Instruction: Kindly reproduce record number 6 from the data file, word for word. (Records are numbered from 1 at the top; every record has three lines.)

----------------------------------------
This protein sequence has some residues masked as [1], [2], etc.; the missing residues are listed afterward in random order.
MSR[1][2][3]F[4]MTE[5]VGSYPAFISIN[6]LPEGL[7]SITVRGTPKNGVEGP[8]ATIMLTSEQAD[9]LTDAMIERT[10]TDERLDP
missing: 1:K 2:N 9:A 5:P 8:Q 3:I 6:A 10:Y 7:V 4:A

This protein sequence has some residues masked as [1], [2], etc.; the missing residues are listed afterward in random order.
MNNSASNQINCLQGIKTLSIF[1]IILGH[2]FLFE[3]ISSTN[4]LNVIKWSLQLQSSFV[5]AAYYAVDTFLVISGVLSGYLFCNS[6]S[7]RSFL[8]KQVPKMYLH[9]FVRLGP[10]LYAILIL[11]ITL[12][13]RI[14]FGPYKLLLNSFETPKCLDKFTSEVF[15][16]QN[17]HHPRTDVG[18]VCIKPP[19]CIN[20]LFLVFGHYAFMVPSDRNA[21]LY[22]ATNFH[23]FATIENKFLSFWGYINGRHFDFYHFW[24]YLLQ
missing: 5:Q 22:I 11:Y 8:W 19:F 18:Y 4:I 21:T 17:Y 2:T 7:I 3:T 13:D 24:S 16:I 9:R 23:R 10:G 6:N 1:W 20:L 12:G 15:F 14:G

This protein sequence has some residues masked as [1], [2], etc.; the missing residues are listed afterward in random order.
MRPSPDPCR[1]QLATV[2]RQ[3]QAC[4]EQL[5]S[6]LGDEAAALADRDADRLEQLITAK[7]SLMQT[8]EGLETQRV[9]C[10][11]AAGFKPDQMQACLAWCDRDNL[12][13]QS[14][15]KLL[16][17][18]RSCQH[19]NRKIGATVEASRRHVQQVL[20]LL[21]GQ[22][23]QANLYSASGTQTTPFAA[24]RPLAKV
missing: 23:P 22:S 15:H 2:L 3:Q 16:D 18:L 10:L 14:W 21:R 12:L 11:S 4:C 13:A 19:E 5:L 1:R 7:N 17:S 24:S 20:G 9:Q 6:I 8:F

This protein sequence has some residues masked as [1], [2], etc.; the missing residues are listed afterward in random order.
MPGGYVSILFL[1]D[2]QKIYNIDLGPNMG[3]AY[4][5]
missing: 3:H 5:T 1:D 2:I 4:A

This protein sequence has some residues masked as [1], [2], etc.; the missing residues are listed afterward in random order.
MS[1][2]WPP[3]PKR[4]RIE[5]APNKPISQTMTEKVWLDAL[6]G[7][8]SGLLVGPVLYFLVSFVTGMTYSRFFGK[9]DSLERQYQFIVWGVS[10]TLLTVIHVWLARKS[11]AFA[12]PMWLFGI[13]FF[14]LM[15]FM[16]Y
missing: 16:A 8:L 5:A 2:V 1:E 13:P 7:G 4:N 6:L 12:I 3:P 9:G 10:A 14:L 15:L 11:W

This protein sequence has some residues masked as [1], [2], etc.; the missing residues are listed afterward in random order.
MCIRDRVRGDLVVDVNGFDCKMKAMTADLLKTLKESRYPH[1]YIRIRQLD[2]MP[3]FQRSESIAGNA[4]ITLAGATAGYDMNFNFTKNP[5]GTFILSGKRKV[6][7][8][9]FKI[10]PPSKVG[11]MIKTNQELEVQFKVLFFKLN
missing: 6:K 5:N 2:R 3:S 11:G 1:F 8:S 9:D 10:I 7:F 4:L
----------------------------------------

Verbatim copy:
This protein sequence has some residues masked as [1], [2], etc.; the missing residues are listed afterward in random order.
MCIRDRVRGDLVVDVNGFDCKMKAMTADLLKTLKESRYPH[1]YIRIRQLD[2]MP[3]FQRSESIAGNA[4]ITLAGATAGYDMNFNFTKNP[5]GTFILSGKRKV[6][7][8][9]FKI[10]PPSKVG[11]MIKTNQELEVQFKVLFFKLN
missing: 6:K 5:N 2:R 3:S 11:G 1:F 8:S 9:D 10:I 7:F 4:L